Presented By

Liberia Struggles in Fight Against Ebola

Liberian Deputy Health Minister Tolbert Nyenswah didn’t need to hear the latest predictions from the U.S. Centers for Disease Control and Prevention (CDC) to know that the Ebola crisis was out of hand. He saw it coming back in March, when Liberia reported its first case of the virus. He clamored for international attention, in vain.

Now the capital, Monrovia, is at the center of an outbreak that threatens to sicken as many as 1.4 million people in Liberia and neighboring Sierra Leone by January, according to the CDC. And if Liberia’s government wasn’t able to tackle the crisis on Day One, it’s even less prepared to do so now, says Nyenswah.

Ebola, transmitted through contact with contaminated bodily fluids like blood, kills more than half its victims. A hotline established to ensure safe transfer of patients to treatment centers is now fielding up to 3,000 requests a day. Not every case is Ebola, of course, but with no quick way of testing for a disease whose early symptoms can look like those of malaria or tuberculosis, every illness must be treated as if it is.

The government has just six ambulances to answer those calls, and there are only 380 beds in Monrovia’s Ebola treatment units–fewer than the suspected cases the country sees in a week. It’s not unusual to wait five days for a pickup. And if the patient dies, it can take longer for one of the 10 disposal teams to pick up the body, which stays contagious for days after death.

Help is on its way, in the form of 3,000 U.S. troops sent by President Barack Obama. But while the support is welcome–“Their presence gives us hope,” Nyenswah tells TIME–it’s not clear to most Liberians how it will help, especially after Obama pledged that no troops would come into contact with Ebola patients. They will assist with training health care workers and setting up more treatment centers, but even the proposed number of American-built beds–1,700–is likely to be overwhelmed by the snowballing number of cases.

“Better late than never,” says Nyenswah. But if the troops can’t help where it matters most, it may just turn out to be too little too late.


‘Men, I would like to take this opportunity to extend your formal invitation.’

EMMA WATSON, Harry Potter star and goodwill ambassador for U.N. Women, urging men around the world to join a new campaign for gender equality called HeForShe, during a speech at the U.N. in New York City on Sept. 20. “Fighting for women’s rights has too often become synonymous with man hating,” she said, adding, “This has to stop.”



The technology firm Ookla measured Internet download speeds in over 150 countries. Here’s a sampling of its findings, in megabits per second:

[The following text appears within a chart. Please see hardcopy or PDF for actual chart.]




South Korea







Seeking Refuge

TURKEY Kurdish children carry their belongings as they cross the border from Syria into southeastern Turkey on Sept. 23. With terrorists from the Islamic State of Iraq and Greater Syria escalating their attacks on villages in the largely Kurdish border region in northern Syria, the U.N. estimated that more than 130,000 refugees fled to Turkey from Sept. 19 to Sept. 23.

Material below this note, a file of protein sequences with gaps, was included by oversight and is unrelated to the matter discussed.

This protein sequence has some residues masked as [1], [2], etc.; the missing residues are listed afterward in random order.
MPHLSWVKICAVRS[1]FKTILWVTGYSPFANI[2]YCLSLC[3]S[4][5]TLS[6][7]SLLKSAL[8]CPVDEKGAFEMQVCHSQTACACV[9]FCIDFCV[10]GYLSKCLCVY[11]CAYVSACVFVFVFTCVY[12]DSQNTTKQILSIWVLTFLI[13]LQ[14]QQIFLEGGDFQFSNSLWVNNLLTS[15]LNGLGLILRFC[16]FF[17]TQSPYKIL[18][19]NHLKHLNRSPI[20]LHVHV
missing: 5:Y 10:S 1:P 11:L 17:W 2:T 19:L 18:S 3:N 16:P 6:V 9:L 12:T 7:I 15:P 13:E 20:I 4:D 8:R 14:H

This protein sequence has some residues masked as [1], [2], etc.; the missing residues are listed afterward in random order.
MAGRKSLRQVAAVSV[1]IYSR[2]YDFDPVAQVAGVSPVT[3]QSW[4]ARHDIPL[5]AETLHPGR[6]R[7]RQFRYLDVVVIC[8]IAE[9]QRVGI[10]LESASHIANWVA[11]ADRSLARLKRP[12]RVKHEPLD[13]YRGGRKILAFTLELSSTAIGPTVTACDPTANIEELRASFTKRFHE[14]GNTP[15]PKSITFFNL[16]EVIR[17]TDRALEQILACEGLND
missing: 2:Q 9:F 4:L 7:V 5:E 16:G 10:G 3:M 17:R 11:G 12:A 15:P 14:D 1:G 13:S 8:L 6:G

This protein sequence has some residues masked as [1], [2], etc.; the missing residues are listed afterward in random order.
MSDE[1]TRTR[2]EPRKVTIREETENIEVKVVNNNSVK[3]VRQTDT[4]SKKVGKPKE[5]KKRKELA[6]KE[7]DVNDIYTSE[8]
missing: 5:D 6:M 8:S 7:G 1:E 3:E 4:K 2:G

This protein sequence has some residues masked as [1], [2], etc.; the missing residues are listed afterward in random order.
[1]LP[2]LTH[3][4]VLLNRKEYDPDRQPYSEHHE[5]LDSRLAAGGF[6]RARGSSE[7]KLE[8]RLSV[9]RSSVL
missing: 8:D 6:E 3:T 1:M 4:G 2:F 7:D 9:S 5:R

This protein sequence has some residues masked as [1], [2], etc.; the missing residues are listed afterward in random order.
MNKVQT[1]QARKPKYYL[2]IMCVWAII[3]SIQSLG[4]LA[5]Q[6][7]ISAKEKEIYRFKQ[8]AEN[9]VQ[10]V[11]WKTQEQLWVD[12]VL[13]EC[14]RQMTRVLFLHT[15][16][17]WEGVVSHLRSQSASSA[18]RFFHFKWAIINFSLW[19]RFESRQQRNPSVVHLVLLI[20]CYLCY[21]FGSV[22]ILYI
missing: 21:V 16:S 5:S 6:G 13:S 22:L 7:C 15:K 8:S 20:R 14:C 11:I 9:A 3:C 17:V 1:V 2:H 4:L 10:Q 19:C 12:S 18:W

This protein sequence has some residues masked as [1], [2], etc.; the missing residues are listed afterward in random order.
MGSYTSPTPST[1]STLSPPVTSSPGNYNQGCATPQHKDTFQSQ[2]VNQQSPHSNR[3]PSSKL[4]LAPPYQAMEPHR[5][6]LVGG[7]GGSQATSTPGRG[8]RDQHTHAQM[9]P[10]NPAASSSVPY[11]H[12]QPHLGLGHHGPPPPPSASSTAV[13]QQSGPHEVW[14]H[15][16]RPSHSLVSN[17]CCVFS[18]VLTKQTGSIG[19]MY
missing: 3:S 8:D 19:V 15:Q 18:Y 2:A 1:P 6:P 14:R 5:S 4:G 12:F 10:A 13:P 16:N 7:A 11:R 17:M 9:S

The U.N. Climate Summit

As the 2014 session of the U.N. General Assembly began in New York City, the international body put aside Sept. 23 to tackle global warming. There’s a lot to do–this summer was the hottest on record, and global greenhouse-gas emissions rose 2.3% in 2013. Here’s what came out of the meeting:


President Obama was one of many world leaders who addressed the summit, promising that the U.S. would be “stepping up to the plate” on climate action. Actor Leonardo DiCaprio was on hand too. But Chinese President Xi Jinping–whose country is the world’s top emitter–was conspicuously absent.


A range of governments, investors and financial institutions mobilized pledges of more than $200 billion to finance clean energy and support climate resilience among vulnerable developing nations. The U.N.’s ultimate goal: to attract $100 billion a year to fight climate change by 2020.


The prospects for a truly global treaty to reduce carbon emissions–encompassing developed and developing nations–are still uncertain. Diplomats have set the end of 2015 as a deadline for a deal, but any agreement still has to overcome major international divisions.



The world’s expected population in 2100–up from the current 7.2 billion–according to a study published in the journal Science

Trending In


Afghan President-elect Ashraf Ghani will be sworn in on Sept. 29, after striking a deal with rival Abdullah Abdullah over a disputed election


The NASA Mars explorer Maven entered the planet’s orbit and will now test its systems before launching a study of Mars’ atmosphere


Indian Prime Minister Narendra Modi–who was barred from the U.S. in 2005–meets with President Obama at the White House on Sept. 29


A mall in China laid $33 million worth of gold bricks under a glass walkway to mark the Golden Week national holiday, which starts on Oct. 1

This appears in the October 06, 2014 issue of TIME.

More Must-Reads From TIME

Contact us at

You May Also Like